One of the serious trials posed by the climate crisis is to mental health, a need recognised by the World Health Organisation in June 2022, in particular with 5 recommendations for governments:
• integrate climate considerations with mental health programmes;
• integrate mental health support with climate action;
• build upon global commitments;
• develop community-based approaches to reduce vulnerabilities; and
• close the large funding gap that exists for mental health and psychosocial support.
There is much to be gained by furthering plans to set up many more groups based on creativity, self-expression and words – whatever you call them and however they are organised. All poetry based groups by their nature support self-expression and the desire to understand and be understood. And therefore all poetry groups have the capacity to help.

In a crisis it is essential to sustain wellbeing, and I hope I have shown how there is a role here for poetry both with people individually and with groups. The last kind of potential help I would like to mention is to bring poetry (and other arts groups) closer to environmental activity. With respect for Alice Oswald’s garden rake, poetry can be as portable as we can make it. Let’s have poet residencies on working farms and public parks, ecopoetry ceilidhs being live-streamed from kitchens or halls in all parts of Scotland. Let’s all become gardener poets and blend some useful but uninspiring task like litter picking or weeding with a poetry experience or event. We already have poetry walks – it would only be a small adjustment. I once bought a recipe book from the Rhynie Women artists’ collective, onto which was tied an old teacup, with sisal binder twine. It has now been sitting on my desk for at least 10 years and still seems to stand for unexplored potential in the familiar. We need more impetus, more environmental actions tied (as it were) with string onto poetry (or other arts) experiences. This might seem rather odd to some, but so is the conservative nature of much of the world of the arts rather odd. Creativity at the point of making, but often conservatism in the cultural structures. There isn’t a better time than now, even though so much vies for our collective attention, so much distracts us from coming together to help mend the future of our beloved earth in individual and collective ways.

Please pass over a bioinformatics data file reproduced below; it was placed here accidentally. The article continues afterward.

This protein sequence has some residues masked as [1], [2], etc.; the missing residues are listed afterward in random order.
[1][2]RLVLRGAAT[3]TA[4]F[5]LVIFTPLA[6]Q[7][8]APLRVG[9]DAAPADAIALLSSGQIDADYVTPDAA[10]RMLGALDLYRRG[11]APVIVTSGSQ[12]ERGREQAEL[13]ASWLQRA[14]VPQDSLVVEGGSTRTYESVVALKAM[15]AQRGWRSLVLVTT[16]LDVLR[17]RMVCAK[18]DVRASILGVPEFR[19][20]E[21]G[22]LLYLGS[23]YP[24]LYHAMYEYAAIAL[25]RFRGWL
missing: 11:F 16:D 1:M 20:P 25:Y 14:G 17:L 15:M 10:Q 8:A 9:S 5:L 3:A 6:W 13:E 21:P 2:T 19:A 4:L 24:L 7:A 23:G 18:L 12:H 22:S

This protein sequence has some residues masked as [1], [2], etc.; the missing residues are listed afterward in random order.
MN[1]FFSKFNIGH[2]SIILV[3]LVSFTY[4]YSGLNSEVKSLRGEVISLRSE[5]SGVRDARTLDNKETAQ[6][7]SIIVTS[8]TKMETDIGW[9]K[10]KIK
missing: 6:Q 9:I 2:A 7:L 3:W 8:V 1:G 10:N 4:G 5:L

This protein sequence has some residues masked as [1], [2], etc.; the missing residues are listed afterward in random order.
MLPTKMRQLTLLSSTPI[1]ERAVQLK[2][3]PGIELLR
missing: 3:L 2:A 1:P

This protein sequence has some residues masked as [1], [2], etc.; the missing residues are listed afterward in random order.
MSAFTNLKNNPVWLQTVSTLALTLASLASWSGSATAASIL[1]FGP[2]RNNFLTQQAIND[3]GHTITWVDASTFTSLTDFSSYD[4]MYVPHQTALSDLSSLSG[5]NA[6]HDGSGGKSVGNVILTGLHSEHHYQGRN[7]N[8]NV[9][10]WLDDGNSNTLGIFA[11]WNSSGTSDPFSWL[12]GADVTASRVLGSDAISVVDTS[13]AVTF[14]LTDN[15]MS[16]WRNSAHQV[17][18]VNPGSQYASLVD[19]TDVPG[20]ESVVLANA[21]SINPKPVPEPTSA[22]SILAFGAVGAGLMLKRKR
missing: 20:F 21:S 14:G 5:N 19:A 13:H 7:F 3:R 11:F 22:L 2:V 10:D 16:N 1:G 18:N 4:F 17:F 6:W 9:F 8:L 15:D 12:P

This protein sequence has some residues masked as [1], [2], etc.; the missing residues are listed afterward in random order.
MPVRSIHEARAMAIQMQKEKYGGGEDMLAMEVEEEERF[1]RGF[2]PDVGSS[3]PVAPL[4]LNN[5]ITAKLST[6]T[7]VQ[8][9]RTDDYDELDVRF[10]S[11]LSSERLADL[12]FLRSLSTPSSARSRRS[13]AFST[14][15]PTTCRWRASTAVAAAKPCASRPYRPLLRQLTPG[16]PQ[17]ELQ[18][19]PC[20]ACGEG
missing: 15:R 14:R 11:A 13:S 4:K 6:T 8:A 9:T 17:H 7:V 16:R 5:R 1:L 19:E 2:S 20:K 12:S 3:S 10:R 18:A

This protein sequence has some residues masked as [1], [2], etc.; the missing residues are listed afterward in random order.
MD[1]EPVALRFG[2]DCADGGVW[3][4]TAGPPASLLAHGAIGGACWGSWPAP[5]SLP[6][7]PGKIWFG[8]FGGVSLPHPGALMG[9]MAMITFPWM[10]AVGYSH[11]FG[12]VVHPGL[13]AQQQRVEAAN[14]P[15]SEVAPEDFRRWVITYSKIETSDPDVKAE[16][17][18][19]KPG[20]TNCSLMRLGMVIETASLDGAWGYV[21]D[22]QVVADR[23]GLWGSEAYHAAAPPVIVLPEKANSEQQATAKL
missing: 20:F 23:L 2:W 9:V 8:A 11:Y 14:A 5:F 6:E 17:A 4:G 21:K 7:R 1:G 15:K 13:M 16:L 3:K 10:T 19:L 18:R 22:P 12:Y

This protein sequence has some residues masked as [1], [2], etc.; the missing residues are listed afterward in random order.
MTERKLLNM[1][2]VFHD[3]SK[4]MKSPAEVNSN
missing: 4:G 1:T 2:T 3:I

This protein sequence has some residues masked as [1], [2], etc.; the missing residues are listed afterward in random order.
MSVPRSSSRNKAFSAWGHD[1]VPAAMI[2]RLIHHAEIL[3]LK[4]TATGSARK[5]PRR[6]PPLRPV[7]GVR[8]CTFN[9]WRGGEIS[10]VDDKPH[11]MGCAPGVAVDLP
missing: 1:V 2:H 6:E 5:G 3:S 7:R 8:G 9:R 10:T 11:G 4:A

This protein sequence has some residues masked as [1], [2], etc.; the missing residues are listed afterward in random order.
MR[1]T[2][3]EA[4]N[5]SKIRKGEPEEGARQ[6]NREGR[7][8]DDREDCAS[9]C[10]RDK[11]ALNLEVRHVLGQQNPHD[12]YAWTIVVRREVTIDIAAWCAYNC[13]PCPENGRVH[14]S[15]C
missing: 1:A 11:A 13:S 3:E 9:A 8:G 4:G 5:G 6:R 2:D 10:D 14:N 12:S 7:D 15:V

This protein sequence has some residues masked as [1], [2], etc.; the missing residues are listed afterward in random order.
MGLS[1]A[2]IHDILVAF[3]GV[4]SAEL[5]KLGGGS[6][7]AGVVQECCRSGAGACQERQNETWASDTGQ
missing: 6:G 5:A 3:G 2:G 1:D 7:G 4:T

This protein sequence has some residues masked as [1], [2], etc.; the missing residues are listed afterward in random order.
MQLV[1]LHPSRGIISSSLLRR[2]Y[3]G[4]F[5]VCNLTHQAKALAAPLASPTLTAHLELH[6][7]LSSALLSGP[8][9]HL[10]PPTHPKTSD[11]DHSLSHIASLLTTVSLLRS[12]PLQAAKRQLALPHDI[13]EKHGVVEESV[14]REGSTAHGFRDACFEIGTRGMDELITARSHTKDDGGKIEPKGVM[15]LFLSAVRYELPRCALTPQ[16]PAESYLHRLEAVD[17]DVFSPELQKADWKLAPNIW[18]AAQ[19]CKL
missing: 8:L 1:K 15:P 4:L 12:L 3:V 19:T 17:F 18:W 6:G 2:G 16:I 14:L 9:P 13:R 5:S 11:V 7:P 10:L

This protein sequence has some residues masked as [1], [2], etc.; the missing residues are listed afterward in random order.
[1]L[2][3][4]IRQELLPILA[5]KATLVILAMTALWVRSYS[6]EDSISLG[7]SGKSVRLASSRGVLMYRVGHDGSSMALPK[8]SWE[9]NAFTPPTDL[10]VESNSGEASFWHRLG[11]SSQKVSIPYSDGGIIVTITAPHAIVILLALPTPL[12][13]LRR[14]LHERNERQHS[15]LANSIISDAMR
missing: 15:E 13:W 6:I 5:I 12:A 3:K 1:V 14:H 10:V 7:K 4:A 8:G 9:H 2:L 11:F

• from ‘How long does it take to make the woods’ by Wendell Berry, in
    The Thunder Mutters edited by A Oswald (Faber & Faber, 2005).

  1. Nelson, H (The Friday Poem in conversation with Helena Nelson) https://thefridaypoem.com/in-conversation-with-helena-nelson/
  2. Please don’t Punch the Poets, Cairns, R (Silkscreen Press, August 2020)
  3. Why mental health is a priority for action on climate change (World Health Authority, June 2022) https://www.who.int/news/item/03-06-2022-why-mental-health-is-a-priority-for-action-on-climate-change